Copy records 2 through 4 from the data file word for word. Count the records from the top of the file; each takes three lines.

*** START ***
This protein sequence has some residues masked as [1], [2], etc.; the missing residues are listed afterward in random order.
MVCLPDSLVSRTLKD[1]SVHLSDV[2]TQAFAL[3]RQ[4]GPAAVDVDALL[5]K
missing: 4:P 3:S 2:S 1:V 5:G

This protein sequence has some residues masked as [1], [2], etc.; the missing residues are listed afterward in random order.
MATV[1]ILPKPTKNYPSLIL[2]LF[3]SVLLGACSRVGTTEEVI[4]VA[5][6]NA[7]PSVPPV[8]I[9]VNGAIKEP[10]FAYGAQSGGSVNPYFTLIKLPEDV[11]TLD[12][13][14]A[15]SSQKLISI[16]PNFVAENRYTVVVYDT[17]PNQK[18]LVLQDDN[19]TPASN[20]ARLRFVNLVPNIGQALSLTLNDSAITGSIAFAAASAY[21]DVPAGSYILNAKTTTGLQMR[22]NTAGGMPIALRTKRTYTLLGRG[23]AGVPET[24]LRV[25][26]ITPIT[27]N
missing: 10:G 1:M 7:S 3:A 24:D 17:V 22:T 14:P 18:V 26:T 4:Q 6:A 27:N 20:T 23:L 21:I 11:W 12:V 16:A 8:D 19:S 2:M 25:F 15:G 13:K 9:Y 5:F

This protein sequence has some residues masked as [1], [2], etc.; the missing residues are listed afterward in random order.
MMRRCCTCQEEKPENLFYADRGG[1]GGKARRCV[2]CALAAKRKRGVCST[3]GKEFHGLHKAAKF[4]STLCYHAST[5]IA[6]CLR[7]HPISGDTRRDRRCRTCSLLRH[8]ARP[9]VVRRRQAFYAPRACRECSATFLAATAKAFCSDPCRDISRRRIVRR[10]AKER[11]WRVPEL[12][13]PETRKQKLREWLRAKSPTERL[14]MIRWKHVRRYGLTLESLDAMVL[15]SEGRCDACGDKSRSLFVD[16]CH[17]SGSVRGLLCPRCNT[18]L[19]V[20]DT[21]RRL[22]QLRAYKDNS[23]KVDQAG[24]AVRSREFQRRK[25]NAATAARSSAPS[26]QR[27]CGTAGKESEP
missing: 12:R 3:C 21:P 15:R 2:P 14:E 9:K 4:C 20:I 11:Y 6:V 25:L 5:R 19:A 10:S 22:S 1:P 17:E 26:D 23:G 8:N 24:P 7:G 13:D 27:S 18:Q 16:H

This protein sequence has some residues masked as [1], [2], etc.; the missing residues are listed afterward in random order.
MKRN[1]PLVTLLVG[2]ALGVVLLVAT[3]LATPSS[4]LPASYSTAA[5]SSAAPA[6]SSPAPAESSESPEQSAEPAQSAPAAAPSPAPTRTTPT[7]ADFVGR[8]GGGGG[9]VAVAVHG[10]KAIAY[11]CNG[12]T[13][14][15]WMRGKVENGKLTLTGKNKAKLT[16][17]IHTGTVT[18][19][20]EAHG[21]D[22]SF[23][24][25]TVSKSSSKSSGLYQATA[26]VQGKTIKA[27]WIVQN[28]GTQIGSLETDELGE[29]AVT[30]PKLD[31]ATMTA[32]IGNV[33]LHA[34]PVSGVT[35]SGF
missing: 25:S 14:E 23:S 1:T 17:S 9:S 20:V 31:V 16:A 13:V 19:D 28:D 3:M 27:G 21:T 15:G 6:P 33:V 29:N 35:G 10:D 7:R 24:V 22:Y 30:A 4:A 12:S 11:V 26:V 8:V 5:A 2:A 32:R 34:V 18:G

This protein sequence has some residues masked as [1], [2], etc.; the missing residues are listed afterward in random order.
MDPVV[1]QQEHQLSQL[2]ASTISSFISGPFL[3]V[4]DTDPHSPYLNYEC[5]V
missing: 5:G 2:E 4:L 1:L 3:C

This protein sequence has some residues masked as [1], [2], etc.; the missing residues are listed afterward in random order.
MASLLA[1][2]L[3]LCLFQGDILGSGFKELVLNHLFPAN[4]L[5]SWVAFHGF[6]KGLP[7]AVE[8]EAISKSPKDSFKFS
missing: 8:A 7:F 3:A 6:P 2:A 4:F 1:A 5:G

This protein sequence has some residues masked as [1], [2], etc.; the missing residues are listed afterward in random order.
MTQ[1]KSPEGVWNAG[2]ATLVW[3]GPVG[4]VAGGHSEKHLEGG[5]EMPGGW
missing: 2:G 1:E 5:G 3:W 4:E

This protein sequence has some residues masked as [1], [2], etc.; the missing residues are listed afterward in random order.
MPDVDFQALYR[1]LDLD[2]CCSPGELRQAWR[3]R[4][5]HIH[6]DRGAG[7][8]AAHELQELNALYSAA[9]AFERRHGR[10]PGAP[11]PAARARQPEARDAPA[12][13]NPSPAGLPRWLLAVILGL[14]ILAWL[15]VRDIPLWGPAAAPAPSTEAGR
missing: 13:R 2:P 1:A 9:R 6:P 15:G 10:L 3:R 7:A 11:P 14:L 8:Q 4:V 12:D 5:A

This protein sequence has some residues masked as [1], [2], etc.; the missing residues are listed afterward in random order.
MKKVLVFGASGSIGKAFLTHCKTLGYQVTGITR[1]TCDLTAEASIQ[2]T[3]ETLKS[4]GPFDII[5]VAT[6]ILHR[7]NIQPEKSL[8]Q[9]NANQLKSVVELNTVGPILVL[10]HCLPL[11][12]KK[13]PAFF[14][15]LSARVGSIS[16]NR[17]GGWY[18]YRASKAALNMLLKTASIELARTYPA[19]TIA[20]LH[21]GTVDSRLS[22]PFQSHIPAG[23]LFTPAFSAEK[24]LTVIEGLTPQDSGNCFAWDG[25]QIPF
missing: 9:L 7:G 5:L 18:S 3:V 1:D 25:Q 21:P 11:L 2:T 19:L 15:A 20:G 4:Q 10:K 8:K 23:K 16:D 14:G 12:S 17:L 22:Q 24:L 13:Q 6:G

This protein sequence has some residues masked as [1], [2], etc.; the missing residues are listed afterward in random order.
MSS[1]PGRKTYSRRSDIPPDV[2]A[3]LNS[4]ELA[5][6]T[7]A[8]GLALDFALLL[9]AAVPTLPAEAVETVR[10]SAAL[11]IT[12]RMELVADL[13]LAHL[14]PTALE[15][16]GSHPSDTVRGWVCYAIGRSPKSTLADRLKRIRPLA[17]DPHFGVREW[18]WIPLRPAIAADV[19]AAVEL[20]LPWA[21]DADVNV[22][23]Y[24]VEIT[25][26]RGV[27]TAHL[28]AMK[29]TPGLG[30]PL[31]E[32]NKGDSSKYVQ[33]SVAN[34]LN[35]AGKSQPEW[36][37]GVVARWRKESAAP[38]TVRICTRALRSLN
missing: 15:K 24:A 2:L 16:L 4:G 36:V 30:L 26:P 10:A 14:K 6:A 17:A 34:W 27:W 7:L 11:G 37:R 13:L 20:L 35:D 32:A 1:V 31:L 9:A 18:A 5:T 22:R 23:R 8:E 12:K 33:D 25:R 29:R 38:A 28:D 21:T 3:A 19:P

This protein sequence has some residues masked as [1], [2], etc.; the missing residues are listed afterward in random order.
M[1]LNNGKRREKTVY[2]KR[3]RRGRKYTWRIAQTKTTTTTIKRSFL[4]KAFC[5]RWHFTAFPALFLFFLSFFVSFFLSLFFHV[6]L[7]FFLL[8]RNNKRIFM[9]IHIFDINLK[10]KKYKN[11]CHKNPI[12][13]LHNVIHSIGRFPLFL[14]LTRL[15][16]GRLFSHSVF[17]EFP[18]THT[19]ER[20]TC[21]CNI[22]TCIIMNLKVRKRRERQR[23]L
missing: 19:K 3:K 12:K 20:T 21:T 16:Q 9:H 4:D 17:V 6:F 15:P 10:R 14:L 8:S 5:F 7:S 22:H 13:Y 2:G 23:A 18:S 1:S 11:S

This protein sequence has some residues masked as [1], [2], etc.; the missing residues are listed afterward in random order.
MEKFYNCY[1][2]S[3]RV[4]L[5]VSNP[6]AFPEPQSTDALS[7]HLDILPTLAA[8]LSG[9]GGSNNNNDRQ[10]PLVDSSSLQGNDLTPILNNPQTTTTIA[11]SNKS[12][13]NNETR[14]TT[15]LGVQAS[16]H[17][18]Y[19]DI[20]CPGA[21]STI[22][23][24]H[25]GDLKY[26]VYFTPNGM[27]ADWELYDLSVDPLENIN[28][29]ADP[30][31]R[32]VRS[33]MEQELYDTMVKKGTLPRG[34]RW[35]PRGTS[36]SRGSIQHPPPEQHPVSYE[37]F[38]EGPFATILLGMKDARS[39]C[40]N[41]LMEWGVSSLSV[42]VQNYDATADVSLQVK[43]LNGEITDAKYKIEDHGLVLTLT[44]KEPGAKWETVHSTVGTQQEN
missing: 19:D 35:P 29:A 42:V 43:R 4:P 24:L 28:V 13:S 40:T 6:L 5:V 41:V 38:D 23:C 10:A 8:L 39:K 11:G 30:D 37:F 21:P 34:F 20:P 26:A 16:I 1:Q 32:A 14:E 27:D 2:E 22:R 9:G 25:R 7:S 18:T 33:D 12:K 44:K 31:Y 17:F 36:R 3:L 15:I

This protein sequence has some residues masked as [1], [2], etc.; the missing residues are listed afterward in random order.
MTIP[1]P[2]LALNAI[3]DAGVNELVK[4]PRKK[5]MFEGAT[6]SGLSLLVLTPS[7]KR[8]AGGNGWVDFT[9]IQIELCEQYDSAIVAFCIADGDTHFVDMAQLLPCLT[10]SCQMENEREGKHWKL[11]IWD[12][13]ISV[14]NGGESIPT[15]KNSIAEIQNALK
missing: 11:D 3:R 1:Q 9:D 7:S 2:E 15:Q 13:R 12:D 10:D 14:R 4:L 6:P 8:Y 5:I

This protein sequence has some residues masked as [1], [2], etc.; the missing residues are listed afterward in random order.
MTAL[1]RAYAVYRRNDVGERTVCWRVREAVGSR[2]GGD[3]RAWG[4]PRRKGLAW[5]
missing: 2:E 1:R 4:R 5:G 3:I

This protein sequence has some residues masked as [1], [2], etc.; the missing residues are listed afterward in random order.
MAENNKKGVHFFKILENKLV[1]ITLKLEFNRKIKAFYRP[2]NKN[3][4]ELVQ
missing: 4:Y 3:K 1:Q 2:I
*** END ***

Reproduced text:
This protein sequence has some residues masked as [1], [2], etc.; the missing residues are listed afterward in random order.
MATV[1]ILPKPTKNYPSLIL[2]LF[3]SVLLGACSRVGTTEEVI[4]VA[5][6]NA[7]PSVPPV[8]I[9]VNGAIKEP[10]FAYGAQSGGSVNPYFTLIKLPEDV[11]TLD[12][13][14]A[15]SSQKLISI[16]PNFVAENRYTVVVYDT[17]PNQK[18]LVLQDDN[19]TPASN[20]ARLRFVNLVPNIGQALSLTLNDSAITGSIAFAAASAY[21]DVPAGSYILNAKTTTGLQMR[22]NTAGGMPIALRTKRTYTLLGRG[23]AGVPET[24]LRV[25][26]ITPIT[27]N
missing: 10:G 1:M 7:S 3:A 24:D 17:V 22:T 14:P 18:V 26:T 4:Q 6:A 27:N 20:T 23:L 21:I 11:W 12:V 16:A 8:D 19:S 2:M 25:F 15:G 13:K 9:Y 5:F

This protein sequence has some residues masked as [1], [2], etc.; the missing residues are listed afterward in random order.
MMRRCCTCQEEKPENLFYADRGG[1]GGKARRCV[2]CALAAKRKRGVCST[3]GKEFHGLHKAAKF[4]STLCYHAST[5]IA[6]CLR[7]HPISGDTRRDRRCRTCSLLRH[8]ARP[9]VVRRRQAFYAPRACRECSATFLAATAKAFCSDPCRDISRRRIVRR[10]AKER[11]WRVPEL[12][13]PETRKQKLREWLRAKSPTERL[14]MIRWKHVRRYGLTLESLDAMVL[15]SEGRCDACGDKSRSLFVD[16]CH[17]SGSVRGLLCPRCNT[18]L[19]V[20]DT[21]RRL[22]QLRAYKDNS[23]KVDQAG[24]AVRSREFQRRK[25]NAATAARSSAPS[26]QR[27]CGTAGKESEP
missing: 12:R 3:C 21:P 15:R 2:P 14:E 9:K 4:C 20:I 11:Y 6:V 25:L 5:R 19:A 10:S 22:S 1:P 17:E 26:D 23:G 8:N 24:P 7:G 13:D 27:S 18:Q 16:H

This protein sequence has some residues masked as [1], [2], etc.; the missing residues are listed afterward in random order.
MKRN[1]PLVTLLVG[2]ALGVVLLVAT[3]LATPSS[4]LPASYSTAA[5]SSAAPA[6]SSPAPAESSESPEQSAEPAQSAPAAAPSPAPTRTTPT[7]ADFVGR[8]GGGGG[9]VAVAVHG[10]KAIAY[11]CNG[12]T[13][14][15]WMRGKVENGKLTLTGKNKAKLT[16][17]IHTGTVT[18][19][20]EAHG[21]D[22]SF[23][24][25]TVSKSSSKSSGLYQATA[26]VQGKTIKA[27]WIVQN[28]GTQIGSLETDELGE[29]AVT[30]PKLD[31]ATMTA[32]IGNV[33]LHA[34]PVSGVT[35]SGF
missing: 25:S 14:E 23:S 1:T 17:S 9:S 20:V 31:V 16:A 13:V 19:D 28:D 3:M 27:G 21:T 15:G 6:P 33:V 29:N 35:G 10:D 7:R 24:V 22:Y 30:A 4:A 12:S 11:V 26:V 8:V 5:A 2:A 32:R 34:V 18:G